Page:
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Conte Farms, a pick-your-own staple, closes; prospective buyer seen

Nearly five decades after opening in Burlington County's heartland, the sprawling Conte Farms and its iconic farmer's market have closed.

Conte Farm announced on Facebook it has closed. ( TOM GRALISH / Staff Photographer )
Conte Farm announced on Facebook it has closed. ( TOM GRALISH / Staff Photographer )Read more

Nearly five decades after opening in Burlington County's heartland, the sprawling Conte Farms and its iconic farmer's market have closed.

A popular stop on the way to the Jersey Shore, Conte's also was among the first pick-your-own farms in the region, opening many of its 250 acres to families who would board tractor-pulled wagons to the orchards to pluck juicy apples from trees and then head into fields to gather strawberries and string beans to fill baskets.

"We have a prospective buyer," said Larry Conte, sitting atop a tractor on a windy day last week as he drove through the property and prepared for a March 28 auction of the farm equipment. "And the new owners will probably do the same stuff that we did," he said referring to his family's pick-your-own business.

That's welcome news, as supporters who posted numerous comments on Conte's Facebook page lamented the shuttering of the Tabernacle Township institution.

The interested party, Conte said, is the adjacent Russo's Farm, whose owners have said they would like to grow many of the same crops. He said the Russo family has been their neighbors for many years and would like to expand. The Russo family, through a friend working at their market, declined to comment.

A grain farmer has also inquired about purchasing the property, Conte said.

Conte said that he and his brother, Joseph, decided to sell the farm not long after their father, Joseph G. Conte Jr., died in October. The farm market was shuttered after his death, ending the season a few weeks early.

In 1967, Conte Jr. had purchased the land off Flyatt and Carranza Roads and planted tomatoes and potatoes. His father, an Italian immigrant, had also owned a farm nearby.

Conte Jr. was one of the original growers for Campbell's Soup and won awards for his high-quality tomatoes, according to his obituary. He was 85 and is survived by Joyce, his wife of 56 years, and his two sons.

Fifteen years ago, Conte Jr. agreed to restrict the deed to 243 acres of his land to keep it from being developed, according to Paul Leakan, a spokesman for the New Jersey Pinelands Commission. The commission, which oversees development in the environmentally sensitive federal Pinelands preserve in South Jersey, gives farmers the opportunity to give up development rights in exchange for "credits" that can be redeemed by developers who want to build in a designated growth area of the preserve.

The Lenape Regional School District purchased the credits in 2000, paying Conte $252,500 so that it could build Seneca High School on a former sod farm a mile away, Leakan said. Conte's land will remain open space, or be kept as farmland or recreational fields, in perpetuity, under the arrangement, Leakan said.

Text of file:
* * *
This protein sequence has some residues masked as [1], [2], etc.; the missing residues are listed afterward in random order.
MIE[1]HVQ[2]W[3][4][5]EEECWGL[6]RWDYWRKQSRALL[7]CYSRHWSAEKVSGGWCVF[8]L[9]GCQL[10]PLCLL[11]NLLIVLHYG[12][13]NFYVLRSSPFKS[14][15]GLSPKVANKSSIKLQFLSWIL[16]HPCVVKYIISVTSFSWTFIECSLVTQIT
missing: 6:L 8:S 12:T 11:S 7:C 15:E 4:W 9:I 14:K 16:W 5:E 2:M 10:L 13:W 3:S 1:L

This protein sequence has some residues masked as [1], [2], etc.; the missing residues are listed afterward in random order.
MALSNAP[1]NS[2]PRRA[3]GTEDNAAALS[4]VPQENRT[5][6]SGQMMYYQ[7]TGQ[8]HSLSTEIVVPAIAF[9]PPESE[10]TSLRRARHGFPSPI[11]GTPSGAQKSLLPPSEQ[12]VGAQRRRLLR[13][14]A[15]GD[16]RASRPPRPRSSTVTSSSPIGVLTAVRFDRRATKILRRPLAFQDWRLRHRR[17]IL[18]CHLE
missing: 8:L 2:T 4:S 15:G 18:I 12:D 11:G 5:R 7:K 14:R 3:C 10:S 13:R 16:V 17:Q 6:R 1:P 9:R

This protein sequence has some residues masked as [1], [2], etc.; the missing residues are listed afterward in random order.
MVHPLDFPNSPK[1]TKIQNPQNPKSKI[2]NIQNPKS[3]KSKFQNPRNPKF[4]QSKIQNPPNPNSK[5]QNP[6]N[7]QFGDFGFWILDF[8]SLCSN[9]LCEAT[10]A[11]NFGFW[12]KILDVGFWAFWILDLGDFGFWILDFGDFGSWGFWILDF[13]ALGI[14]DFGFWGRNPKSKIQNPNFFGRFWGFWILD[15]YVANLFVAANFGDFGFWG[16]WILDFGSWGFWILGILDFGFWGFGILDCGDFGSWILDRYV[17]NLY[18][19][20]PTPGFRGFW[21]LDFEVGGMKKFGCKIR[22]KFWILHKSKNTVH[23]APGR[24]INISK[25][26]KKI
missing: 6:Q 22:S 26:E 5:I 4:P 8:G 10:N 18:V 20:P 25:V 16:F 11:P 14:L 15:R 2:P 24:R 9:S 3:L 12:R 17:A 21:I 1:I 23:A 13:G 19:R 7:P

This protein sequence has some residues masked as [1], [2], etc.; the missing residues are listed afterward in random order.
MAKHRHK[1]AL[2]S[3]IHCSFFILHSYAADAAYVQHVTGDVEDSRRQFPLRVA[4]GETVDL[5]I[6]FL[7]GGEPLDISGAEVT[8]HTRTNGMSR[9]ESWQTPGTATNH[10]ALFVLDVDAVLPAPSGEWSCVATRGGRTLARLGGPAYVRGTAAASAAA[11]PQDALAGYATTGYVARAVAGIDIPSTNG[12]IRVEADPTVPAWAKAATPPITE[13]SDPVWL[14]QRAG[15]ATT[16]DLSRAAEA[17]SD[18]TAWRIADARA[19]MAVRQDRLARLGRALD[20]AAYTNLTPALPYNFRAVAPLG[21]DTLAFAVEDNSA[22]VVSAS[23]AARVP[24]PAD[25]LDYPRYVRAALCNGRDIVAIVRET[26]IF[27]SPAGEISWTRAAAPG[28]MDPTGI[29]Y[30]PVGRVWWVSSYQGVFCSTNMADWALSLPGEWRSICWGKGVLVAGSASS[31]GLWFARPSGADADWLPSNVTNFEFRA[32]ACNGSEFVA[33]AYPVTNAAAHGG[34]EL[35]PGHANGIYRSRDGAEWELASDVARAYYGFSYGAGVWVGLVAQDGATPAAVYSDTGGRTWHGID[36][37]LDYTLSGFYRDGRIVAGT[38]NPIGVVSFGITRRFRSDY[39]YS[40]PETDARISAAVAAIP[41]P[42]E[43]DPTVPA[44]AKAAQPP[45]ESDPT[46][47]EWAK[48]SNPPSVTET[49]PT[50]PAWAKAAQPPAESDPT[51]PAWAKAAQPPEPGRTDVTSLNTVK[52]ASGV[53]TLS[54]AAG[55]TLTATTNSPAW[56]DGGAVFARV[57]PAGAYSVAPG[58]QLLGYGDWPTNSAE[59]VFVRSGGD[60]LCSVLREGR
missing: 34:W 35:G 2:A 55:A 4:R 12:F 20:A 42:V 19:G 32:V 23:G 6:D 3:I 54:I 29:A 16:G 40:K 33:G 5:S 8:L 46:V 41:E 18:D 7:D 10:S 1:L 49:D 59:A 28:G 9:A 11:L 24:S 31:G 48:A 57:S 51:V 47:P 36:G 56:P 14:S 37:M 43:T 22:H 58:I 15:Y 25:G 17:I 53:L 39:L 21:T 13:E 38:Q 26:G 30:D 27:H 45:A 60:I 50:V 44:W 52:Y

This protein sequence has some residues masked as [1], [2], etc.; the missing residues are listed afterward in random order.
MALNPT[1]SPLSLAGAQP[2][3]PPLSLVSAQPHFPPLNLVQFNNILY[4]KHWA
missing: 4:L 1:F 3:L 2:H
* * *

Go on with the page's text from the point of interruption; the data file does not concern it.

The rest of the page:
Larry Conte said the farming equipment would be sold first, followed by the land. A Pirrung Auctioneers van was parked at the farm last week as wooden crates were being stacked high and vehicles were assembled.

The tiny bakery next to the skeleton of the farmer's market was missing its normal crush of customers. Its home-baked apple cider doughnuts and pies were another part of the farm's allure. Halloween tractor rides and a corn maze were other attractions.

Paul von Zech, a longtime customer, said he was sad to learn Conte's Farm had closed. Every weekend for the last 20 summers he would stop there to pick up corn on the cob and tomatoes to take to the family's Shore house at Long Beach Island.

"They always had the best, freshest stuff," von Zech, 55, of Marlton, said. "The peaches were sold in 10-pound boxes and I would freeze them for the winter and bake them in pies and muffins."

Von Zech described Conte's as "an old-fashioned farmer's market" where you would see workers carrying produce in from the fields behind the building. "They had bins and bins of stuff, jalapeño peppers, and all kinds of vegetables," he said.

Township Committeeman Stephen Lee IV, another farmer, said Conte's Farm "set the table for other Pick-Your-Owns in the area. . . . It was very successful, whether it was pumpkins or blueberries or strawberries or raspberries." He also said he was pleased the family had taken steps "to keep the farm in agriculture - a noble thing."

Jack McGinnis, a third-generation owner of the nearby Nixon's General Store, also has fond memories of Conte's. "Conte's has been there as long as I can remember," he said.

When he was a youngster, McGinnis said, his grandmother would send him there to buy strawberries for her shortcake. He would ride his bike.

McGinnis said Conte's helped bring in customers for other businesses in the close-knit community.

"They were such an attraction," he said. "It's saddening and a little scary when you see somebody like that close down. They're honest, hardworking people. "I'm really going to miss them."